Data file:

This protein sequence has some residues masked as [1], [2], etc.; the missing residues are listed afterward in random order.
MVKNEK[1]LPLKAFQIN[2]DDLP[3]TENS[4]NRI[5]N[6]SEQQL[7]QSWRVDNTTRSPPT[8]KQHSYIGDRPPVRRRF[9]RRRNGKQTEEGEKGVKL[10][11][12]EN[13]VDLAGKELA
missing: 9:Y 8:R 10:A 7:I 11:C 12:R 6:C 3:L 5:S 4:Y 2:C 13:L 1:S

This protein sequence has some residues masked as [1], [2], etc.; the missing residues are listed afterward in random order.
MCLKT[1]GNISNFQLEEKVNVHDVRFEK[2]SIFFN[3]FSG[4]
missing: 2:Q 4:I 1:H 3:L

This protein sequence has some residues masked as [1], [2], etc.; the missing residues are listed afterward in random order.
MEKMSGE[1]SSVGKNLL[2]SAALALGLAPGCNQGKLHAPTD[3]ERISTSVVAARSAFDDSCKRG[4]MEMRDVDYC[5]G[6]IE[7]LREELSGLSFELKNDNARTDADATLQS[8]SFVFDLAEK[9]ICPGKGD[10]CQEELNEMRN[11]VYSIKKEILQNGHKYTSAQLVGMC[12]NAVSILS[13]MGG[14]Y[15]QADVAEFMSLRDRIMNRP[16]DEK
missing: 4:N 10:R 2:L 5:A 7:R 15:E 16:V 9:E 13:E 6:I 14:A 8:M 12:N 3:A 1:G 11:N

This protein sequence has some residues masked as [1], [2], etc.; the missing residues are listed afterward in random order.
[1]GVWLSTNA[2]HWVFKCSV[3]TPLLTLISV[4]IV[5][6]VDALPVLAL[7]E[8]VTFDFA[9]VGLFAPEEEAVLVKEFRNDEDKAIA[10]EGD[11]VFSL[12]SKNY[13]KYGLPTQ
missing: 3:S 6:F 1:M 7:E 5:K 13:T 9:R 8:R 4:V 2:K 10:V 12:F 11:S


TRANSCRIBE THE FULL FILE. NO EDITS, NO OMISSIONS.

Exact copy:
This protein sequence has some residues masked as [1], [2], etc.; the missing residues are listed afterward in random order.
MVKNEK[1]LPLKAFQIN[2]DDLP[3]TENS[4]NRI[5]N[6]SEQQL[7]QSWRVDNTTRSPPT[8]KQHSYIGDRPPVRRRF[9]RRRNGKQTEEGEKGVKL[10][11][12]EN[13]VDLAGKELA
missing: 9:Y 8:R 10:A 7:I 11:C 12:R 6:C 3:L 5:S 4:Y 2:C 13:L 1:S

This protein sequence has some residues masked as [1], [2], etc.; the missing residues are listed afterward in random order.
MCLKT[1]GNISNFQLEEKVNVHDVRFEK[2]SIFFN[3]FSG[4]
missing: 2:Q 4:I 1:H 3:L

This protein sequence has some residues masked as [1], [2], etc.; the missing residues are listed afterward in random order.
MEKMSGE[1]SSVGKNLL[2]SAALALGLAPGCNQGKLHAPTD[3]ERISTSVVAARSAFDDSCKRG[4]MEMRDVDYC[5]G[6]IE[7]LREELSGLSFELKNDNARTDADATLQS[8]SFVFDLAEK[9]ICPGKGD[10]CQEELNEMRN[11]VYSIKKEILQNGHKYTSAQLVGMC[12]NAVSILS[13]MGG[14]Y[15]QADVAEFMSLRDRIMNRP[16]DEK
missing: 4:N 10:R 2:L 5:A 7:R 15:E 16:V 9:E 13:E 6:I 14:A 8:M 12:N 3:A 1:G 11:N

This protein sequence has some residues masked as [1], [2], etc.; the missing residues are listed afterward in random order.
[1]GVWLSTNA[2]HWVFKCSV[3]TPLLTLISV[4]IV[5][6]VDALPVLAL[7]E[8]VTFDFA[9]VGLFAPEEEAVLVKEFRNDEDKAIA[10]EGD[11]VFSL[12]SKNY[13]KYGLPTQ
missing: 3:S 6:F 1:M 7:E 5:K 13:T 9:R 8:R 4:V 2:K 10:V 12:F 11:S